Two American reporters, John Glionna of the Los Angeles Times and Steve Herman from Voice of America, drove into the evacuation zone around Japan's crippled Fukushima Dai-Ichi nuclear power plant on Wednesday and made it all the way to the facility's main gate.
There, Herman reports, they were told to turn around. And they had been previously ordered "not to open our vehicle windows and to report to a radiation screening center in the town of Tamura afterwards, where we should wash the truck."
As for what they saw, Herman says that "for most of the 20-kilometer journey we spotted only police, military and other official vehicles. Even those we could count on one hand. Not a single person was seen outside in Futaba and Okuma, which until March 11 [the date of the eartquake and tsunami that devastated the area] had a combined population of about 18,500. The doors of some businesses remain open through which people hastily fled when the ground shook with unprecedented fury."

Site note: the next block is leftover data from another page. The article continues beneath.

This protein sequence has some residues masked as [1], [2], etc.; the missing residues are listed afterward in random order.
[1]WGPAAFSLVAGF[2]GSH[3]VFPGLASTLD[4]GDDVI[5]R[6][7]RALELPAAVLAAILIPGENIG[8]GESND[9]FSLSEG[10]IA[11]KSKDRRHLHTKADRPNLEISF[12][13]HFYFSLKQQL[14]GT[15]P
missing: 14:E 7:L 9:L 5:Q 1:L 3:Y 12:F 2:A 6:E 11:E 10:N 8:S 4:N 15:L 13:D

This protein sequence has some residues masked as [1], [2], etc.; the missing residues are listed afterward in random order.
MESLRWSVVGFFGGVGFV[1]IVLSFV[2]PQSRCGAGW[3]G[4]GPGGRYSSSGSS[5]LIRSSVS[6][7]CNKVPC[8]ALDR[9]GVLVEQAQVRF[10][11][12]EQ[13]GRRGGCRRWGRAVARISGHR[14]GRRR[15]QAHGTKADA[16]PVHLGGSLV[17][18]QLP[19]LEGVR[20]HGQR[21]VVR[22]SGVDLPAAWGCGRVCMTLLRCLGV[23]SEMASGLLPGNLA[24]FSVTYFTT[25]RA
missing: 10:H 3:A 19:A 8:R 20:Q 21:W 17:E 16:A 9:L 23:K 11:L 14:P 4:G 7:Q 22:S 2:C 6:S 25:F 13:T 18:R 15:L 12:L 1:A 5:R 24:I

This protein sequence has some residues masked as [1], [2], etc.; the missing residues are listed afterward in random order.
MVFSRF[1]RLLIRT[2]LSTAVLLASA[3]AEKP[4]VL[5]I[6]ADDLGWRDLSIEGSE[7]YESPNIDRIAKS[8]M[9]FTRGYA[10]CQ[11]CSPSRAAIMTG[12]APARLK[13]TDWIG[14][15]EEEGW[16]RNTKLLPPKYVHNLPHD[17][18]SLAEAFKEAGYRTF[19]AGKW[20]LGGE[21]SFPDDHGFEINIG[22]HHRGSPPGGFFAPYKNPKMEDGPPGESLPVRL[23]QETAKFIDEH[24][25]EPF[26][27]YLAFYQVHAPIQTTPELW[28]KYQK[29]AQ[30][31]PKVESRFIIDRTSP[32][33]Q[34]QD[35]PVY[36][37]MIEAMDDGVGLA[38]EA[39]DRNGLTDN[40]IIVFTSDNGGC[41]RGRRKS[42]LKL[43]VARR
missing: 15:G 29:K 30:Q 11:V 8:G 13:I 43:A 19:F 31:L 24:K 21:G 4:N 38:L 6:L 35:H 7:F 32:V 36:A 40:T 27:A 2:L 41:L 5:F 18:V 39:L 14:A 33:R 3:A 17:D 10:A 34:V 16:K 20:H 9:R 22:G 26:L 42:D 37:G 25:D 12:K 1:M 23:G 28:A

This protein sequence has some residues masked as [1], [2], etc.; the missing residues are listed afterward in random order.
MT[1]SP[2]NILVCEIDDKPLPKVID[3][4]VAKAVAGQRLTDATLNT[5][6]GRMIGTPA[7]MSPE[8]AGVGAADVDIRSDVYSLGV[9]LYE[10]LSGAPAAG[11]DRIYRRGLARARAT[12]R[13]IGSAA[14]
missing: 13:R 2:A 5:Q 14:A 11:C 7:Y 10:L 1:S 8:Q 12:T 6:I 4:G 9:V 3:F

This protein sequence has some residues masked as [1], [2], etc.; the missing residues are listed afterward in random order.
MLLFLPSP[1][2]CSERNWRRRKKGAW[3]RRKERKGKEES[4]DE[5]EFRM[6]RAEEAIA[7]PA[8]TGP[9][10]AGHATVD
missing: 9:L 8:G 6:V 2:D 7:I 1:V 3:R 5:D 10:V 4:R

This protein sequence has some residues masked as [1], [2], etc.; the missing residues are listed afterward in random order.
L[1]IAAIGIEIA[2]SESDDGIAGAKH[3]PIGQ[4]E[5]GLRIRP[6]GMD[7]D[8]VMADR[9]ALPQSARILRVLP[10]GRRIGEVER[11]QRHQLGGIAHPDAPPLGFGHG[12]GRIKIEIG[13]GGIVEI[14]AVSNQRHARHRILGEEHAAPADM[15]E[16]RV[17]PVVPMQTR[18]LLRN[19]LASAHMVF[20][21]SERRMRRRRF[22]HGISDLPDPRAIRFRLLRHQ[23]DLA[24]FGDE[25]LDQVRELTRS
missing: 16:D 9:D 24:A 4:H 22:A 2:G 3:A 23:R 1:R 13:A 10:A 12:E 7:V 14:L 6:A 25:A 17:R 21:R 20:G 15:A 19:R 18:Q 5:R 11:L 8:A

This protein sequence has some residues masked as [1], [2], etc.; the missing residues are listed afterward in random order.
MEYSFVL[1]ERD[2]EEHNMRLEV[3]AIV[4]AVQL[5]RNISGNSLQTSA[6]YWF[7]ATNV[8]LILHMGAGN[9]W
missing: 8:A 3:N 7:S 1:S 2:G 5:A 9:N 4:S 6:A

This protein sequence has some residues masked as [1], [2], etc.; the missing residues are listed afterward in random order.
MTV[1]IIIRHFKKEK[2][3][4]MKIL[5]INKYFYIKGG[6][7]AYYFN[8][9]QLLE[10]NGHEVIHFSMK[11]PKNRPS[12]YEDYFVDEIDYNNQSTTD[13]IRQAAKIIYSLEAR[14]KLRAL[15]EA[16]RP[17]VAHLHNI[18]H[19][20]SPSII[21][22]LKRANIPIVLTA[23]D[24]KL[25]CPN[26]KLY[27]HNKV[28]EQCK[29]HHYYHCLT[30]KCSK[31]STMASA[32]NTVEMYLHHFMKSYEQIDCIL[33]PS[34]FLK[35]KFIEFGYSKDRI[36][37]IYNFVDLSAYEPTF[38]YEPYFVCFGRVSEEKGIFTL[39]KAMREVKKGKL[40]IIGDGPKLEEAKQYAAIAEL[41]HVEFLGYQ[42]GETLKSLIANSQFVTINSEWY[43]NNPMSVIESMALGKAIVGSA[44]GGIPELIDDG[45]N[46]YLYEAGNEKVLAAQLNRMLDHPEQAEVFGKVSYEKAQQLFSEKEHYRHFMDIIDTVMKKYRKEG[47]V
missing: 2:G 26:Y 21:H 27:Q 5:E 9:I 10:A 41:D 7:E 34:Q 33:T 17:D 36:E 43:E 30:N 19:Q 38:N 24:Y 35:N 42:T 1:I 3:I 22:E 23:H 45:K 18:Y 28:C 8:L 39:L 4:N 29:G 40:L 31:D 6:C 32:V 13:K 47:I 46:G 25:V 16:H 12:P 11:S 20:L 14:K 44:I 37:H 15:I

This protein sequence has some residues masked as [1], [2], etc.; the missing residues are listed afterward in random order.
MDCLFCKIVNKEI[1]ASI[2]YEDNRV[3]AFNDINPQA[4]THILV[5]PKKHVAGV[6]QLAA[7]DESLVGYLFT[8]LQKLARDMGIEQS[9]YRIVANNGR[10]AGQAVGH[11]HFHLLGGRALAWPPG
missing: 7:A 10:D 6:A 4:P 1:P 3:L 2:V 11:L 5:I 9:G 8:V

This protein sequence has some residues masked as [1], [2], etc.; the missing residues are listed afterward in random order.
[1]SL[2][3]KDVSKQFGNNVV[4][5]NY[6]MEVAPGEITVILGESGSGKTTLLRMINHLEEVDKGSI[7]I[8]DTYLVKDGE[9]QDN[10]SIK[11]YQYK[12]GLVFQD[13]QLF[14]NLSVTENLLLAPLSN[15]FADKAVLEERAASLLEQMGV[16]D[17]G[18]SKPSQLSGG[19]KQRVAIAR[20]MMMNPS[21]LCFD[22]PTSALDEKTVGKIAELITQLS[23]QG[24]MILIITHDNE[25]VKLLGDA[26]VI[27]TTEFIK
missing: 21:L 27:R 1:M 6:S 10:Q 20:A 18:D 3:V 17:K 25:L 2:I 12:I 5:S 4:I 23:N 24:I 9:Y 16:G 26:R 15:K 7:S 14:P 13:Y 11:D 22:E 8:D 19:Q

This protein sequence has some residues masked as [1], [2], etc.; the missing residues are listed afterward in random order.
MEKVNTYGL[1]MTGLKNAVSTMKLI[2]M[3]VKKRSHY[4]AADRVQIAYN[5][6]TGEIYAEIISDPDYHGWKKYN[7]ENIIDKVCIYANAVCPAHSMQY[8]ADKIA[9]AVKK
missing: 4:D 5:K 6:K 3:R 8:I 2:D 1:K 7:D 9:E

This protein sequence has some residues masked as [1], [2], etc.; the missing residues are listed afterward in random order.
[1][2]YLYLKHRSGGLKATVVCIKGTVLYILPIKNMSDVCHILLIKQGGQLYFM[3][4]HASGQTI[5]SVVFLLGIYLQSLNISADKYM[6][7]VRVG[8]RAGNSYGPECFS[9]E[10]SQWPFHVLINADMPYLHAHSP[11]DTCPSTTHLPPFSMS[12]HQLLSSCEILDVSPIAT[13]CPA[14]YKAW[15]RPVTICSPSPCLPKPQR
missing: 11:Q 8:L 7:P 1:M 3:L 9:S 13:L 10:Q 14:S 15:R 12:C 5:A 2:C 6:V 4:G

And at the gate, they found what Herman says was an "extremely ironic proclamation." It was a sign, obviously put up before the March 11 disaster, that reads: "This month's safety slogan: Be sure to check everything and do a risk assessment. Zero disasters for this year."
He adds, by the way, that it's not illegal to be inside the evacuation zone — but likely will be soon as Japanese authorities move to further restrict the area. Herman also talked to CNN about the experience. While he tells the network that they brought along a radiation detector, which he says registered "a very small amount of radiation, Herman does not say whether they wore any protective gear.
Meanwhile, Tokyo Electric Power Co. has released some photos of the damage at the plant, including this one:
Damage at the Fukushima Dai-Ichi nuclear power plant, from the March 11 earthquake and tsunami.
Tokyo Electric Power Co.